Moon’s new plan seeks to rope in North Korea

By Ma Weiying Source:Global Times Published: 2018/2/11 20:33:39

Illustration: Liu Rui/GT

The Ministry of Strategy and Finance of South Korea is planning to negotiate details of cooperation projects with China during the finance ministers' meeting scheduled this month. This is another move from Seoul in seeking closer cooperation with Beijing, following the "new economic map for the Korean Peninsula" put forward by the Ministry of Unification and the proposal of the Ministry of Foreign Affairs and Trade to dovetail into China's Belt and Road initiative. 

The new economic map was first rolled out by South Korean President Moon Jae-in last July in Berlin. It consists of three economic belts. One is an energy and resource belt along the coast of the Sea of Japan, known as the East Sea in South Korea, which covers Mount Kumgang, Wonsan, and Rason areas. The second strip - the trans-West sea economic belt - will focus on industry, logistics and transportation surrounding the North Korean city of Sinuiju which faces Dandong in Northeast China across the Yalu River. The third is the border peace belt along the demilitarized zone which will contribute to improving eco-environmental and tourist activities between the two Koreas.

In his "Five-year Plan for the Administration of State Affairs," Moon listed the map as a concrete policy design to realize his vision of building an inter-Korean economic community. Though it was brought up not long before, an articulate road map has already taken shape. The map features a cooperation policy of seeking to put the North in motion through cooperation with Northeast China and Russia's Far East.

At the 2017 Eastern Economic Forum in Russia last September, Moon highlighted for the first time the compatibility of Russia's new East Asia policy and South Korea's new northern policy. Boasting the South's cooperation with the North, China, Russia as well as the Eurasian Economic Union, the new northern policy partly overlaps with the new economic map, or to say, it's an expanded version of the map.

In Sino-South Korean economic cooperation, the trade volume between Northeast China and the South makes up a rather low proportion, prompting the Moon administration to divert attention to Northeast China to recover its position as an important trading partner of the South. Moon pledged to ramp up cooperation under the Greater Tumen Initiative and said the success of transnational economic cooperation in Northeast Asia would make Pyongyang recognize the benefit of participation.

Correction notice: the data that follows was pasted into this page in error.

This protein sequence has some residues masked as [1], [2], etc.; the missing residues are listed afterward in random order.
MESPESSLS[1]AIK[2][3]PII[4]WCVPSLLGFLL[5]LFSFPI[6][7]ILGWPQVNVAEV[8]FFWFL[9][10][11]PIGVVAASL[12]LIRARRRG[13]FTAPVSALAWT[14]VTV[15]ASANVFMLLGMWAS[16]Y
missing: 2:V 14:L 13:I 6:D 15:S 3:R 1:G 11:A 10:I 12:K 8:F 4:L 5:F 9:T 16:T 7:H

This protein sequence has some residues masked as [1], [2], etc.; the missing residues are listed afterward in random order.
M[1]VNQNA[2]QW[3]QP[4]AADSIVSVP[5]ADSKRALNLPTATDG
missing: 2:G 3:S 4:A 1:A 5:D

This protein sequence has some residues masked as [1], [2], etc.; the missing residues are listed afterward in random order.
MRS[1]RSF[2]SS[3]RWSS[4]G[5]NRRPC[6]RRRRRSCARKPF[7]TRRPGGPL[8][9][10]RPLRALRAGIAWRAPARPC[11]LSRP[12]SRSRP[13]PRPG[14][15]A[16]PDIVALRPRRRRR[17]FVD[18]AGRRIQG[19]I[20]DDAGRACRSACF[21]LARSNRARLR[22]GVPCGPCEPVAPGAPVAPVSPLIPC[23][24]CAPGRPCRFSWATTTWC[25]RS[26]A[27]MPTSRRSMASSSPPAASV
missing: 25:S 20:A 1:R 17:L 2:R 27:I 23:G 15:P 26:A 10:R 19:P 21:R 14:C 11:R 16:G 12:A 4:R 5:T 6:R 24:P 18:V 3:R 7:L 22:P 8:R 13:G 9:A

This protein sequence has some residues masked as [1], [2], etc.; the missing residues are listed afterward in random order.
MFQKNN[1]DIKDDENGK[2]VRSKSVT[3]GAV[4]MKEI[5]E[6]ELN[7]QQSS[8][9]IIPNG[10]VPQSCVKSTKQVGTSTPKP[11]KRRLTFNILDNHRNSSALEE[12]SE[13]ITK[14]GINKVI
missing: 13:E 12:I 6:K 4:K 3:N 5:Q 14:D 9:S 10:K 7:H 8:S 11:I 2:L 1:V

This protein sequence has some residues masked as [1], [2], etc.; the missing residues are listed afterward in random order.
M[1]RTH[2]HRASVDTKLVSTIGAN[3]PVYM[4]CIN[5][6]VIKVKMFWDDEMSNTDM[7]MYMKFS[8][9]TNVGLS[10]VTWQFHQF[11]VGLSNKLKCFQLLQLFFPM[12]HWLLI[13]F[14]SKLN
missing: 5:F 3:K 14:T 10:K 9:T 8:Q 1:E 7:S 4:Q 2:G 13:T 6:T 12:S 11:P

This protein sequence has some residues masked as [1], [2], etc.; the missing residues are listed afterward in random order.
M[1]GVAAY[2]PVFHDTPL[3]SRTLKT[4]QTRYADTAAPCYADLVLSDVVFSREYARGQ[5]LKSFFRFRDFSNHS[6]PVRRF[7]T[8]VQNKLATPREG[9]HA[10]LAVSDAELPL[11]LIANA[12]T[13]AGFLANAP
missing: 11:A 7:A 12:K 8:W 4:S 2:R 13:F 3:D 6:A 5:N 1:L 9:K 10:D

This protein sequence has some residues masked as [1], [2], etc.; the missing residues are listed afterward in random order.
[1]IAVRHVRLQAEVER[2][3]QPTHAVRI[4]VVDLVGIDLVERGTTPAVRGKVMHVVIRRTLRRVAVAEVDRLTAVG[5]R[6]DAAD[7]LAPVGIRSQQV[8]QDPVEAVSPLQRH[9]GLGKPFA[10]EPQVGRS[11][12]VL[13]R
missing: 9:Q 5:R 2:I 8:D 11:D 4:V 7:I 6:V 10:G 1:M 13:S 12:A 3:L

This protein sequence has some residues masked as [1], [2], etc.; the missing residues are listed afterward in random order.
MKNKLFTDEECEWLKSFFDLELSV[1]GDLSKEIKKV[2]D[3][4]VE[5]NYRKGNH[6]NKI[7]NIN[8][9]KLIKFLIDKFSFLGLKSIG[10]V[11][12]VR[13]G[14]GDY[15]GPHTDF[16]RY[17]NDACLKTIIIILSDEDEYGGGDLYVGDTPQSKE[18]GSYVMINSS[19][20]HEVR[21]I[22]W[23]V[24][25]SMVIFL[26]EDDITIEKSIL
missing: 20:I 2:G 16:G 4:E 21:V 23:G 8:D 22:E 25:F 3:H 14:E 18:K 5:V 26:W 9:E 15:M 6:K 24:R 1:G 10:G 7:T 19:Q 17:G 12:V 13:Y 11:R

Late last year, officials from the Ministry of Strategy and Finance toured Northeast China to study the progress of the Belt and Road initiative and seek cooperation areas. In early 2018, the Blue House released a set of signals that it is willing to collaborate with China in various arenas.

In addition, Seoul is keen to integrate the new economic map into its cooperation framework with Beijing and Moscow. Moon proposed to Russia to build "nine bridges" of cooperation and noted that the Eurasian continent would be connected to the Pacific Ocean once the inter-Korean railroad is linked to the Trans-Siberian Railway. Even though the current situation does not allow the implementation of cooperation projects that have been planned among Seoul, Pyongyang and Moscow, the South should deepen cooperation with Russia to make full preparation for a possible thaw in its ties with the North.

At the second annual meeting of the Board of Governors of the Asian Infrastructure Investment Bank (AIIB) in mid-2017, Moon conveyed his expectation that the AIIB would endorse the inter-Korean railroad which completes a "land and maritime silk road."

Moon's Pyongyang policy largely inherits the strategies of the Kim Dae-jung and Roh Moo-hyun administrations in that it underscores working for common prosperity on the Korean Peninsula. Early in his presidential campaign, Moon highlighted a warm engagement with the North as part of his Sunshine Policy. The Ministry of Unification once suggested reopening the Kaesong Industrial Complex, which however, met with objection from the conservative force.

The new economic map is an overall road map for Seoul to launch cooperation with Pyongyang, but faces multitude of obstacles.  The UN sanctions and Seoul's unilateral sanctions on Pyongyang have hindered the Moon administration from fully realizing its vision. That's why Moon hopes to ratchet up cooperation with Northeast China and Russia's Far East, as China and Russia are crucial trading partners of North Korea.

It is foreseeable that South Korea will play a proactive role in China's Belt and Road initiative, especially its northern extension in the Northeast Asian region. Meanwhile, it will strengthen collaboration with Russia's Far East as a breakthrough to draw the new economic map.

The author is assistant research fellow with the Center of Northeast Asian Studies at the Jilin Academy of Social Sciences.


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